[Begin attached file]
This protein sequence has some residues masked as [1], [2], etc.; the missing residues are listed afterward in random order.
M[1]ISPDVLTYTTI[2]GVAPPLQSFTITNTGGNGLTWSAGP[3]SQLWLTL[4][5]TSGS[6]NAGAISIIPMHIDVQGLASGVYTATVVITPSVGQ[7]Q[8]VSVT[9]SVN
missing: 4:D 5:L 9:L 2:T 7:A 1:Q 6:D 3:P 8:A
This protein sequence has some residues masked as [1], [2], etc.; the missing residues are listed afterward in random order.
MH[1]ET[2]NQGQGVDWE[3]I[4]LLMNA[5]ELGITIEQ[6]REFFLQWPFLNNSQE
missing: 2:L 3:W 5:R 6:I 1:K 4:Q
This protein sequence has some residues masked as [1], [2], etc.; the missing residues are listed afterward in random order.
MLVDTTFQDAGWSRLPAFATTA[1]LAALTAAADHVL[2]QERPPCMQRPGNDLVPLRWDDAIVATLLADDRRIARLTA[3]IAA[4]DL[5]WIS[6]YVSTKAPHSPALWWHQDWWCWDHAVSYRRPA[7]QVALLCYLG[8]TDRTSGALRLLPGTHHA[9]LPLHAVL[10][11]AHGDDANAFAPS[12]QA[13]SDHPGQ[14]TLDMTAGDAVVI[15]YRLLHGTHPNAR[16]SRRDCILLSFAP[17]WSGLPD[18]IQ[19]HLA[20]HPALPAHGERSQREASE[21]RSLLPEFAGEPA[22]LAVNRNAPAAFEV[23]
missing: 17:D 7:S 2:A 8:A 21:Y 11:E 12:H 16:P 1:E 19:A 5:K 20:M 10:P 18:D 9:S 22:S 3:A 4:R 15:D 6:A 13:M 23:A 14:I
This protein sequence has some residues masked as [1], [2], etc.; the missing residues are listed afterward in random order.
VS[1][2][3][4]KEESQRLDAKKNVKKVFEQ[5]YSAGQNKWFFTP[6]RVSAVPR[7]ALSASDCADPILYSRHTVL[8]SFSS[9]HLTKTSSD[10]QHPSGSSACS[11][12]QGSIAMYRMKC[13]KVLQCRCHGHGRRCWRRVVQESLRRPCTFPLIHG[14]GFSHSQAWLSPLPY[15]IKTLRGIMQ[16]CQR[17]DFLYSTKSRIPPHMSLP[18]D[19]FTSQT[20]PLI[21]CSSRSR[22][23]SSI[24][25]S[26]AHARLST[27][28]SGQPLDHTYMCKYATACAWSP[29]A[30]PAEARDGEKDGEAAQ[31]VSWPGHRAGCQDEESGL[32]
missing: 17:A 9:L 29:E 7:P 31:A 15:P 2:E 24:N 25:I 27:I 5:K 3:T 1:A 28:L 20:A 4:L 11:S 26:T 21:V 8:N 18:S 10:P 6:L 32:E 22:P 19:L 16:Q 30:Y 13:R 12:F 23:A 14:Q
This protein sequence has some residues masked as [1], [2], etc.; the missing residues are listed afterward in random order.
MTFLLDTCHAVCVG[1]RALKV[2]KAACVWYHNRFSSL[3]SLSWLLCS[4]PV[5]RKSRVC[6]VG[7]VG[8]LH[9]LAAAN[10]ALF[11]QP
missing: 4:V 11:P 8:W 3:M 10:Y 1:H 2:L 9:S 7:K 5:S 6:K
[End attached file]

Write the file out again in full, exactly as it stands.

This protein sequence has some residues masked as [1], [2], etc.; the missing residues are listed afterward in random order.
M[1]ISPDVLTYTTI[2]GVAPPLQSFTITNTGGNGLTWSAGP[3]SQLWLTL[4][5]TSGS[6]NAGAISIIPMHIDVQGLASGVYTATVVITPSVGQ[7]Q[8]VSVT[9]SVN
missing: 4:D 5:L 9:L 2:T 7:A 1:Q 6:D 3:P 8:A
This protein sequence has some residues masked as [1], [2], etc.; the missing residues are listed afterward in random order.
MH[1]ET[2]NQGQGVDWE[3]I[4]LLMNA[5]ELGITIEQ[6]REFFLQWPFLNNSQE
missing: 2:L 3:W 5:R 6:I 1:K 4:Q
This protein sequence has some residues masked as [1], [2], etc.; the missing residues are listed afterward in random order.
MLVDTTFQDAGWSRLPAFATTA[1]LAALTAAADHVL[2]QERPPCMQRPGNDLVPLRWDDAIVATLLADDRRIARLTA[3]IAA[4]DL[5]WIS[6]YVSTKAPHSPALWWHQDWWCWDHAVSYRRPA[7]QVALLCYLG[8]TDRTSGALRLLPGTHHA[9]LPLHAVL[10][11]AHGDDANAFAPS[12]QA[13]SDHPGQ[14]TLDMTAGDAVVI[15]YRLLHGTHPNAR[16]SRRDCILLSFAP[17]WSGLPD[18]IQ[19]HLA[20]HPALPAHGERSQREASE[21]RSLLPEFAGEPA[22]LAVNRNAPAAFEV[23]
missing: 17:D 7:S 2:A 8:A 21:Y 11:E 12:H 16:P 1:E 19:A 5:K 20:M 10:P 18:D 9:S 22:S 3:A 4:R 15:D 6:A 13:M 23:A 14:I
This protein sequence has some residues masked as [1], [2], etc.; the missing residues are listed afterward in random order.
VS[1][2][3][4]KEESQRLDAKKNVKKVFEQ[5]YSAGQNKWFFTP[6]RVSAVPR[7]ALSASDCADPILYSRHTVL[8]SFSS[9]HLTKTSSD[10]QHPSGSSACS[11][12]QGSIAMYRMKC[13]KVLQCRCHGHGRRCWRRVVQESLRRPCTFPLIHG[14]GFSHSQAWLSPLPY[15]IKTLRGIMQ[16]CQR[17]DFLYSTKSRIPPHMSLP[18]D[19]FTSQT[20]PLI[21]CSSRSR[22][23]SSI[24][25]S[26]AHARLST[27][28]SGQPLDHTYMCKYATACAWSP[29]A[30]PAEARDGEKDGEAAQ[31]VSWPGHRAGCQDEESGL[32]
missing: 17:A 9:L 29:E 7:P 31:A 15:P 2:E 24:N 25:I 27:I 5:K 3:T 1:A 28:L 20:A 4:L 11:S 26:T 21:V 8:N 18:S 10:P 6:L 32:E 22:P 19:L 16:Q 30:Y 13:R 12:F 23:A 14:Q
This protein sequence has some residues masked as [1], [2], etc.; the missing residues are listed afterward in random order.
MTFLLDTCHAVCVG[1]RALKV[2]KAACVWYHNRFSSL[3]SLSWLLCS[4]PV[5]RKSRVC[6]VG[7]VG[8]LH[9]LAAAN[10]ALF[11]QP
missing: 4:V 11:P 8:W 3:M 10:Y 1:H 2:L 9:S 7:K 5:S 6:K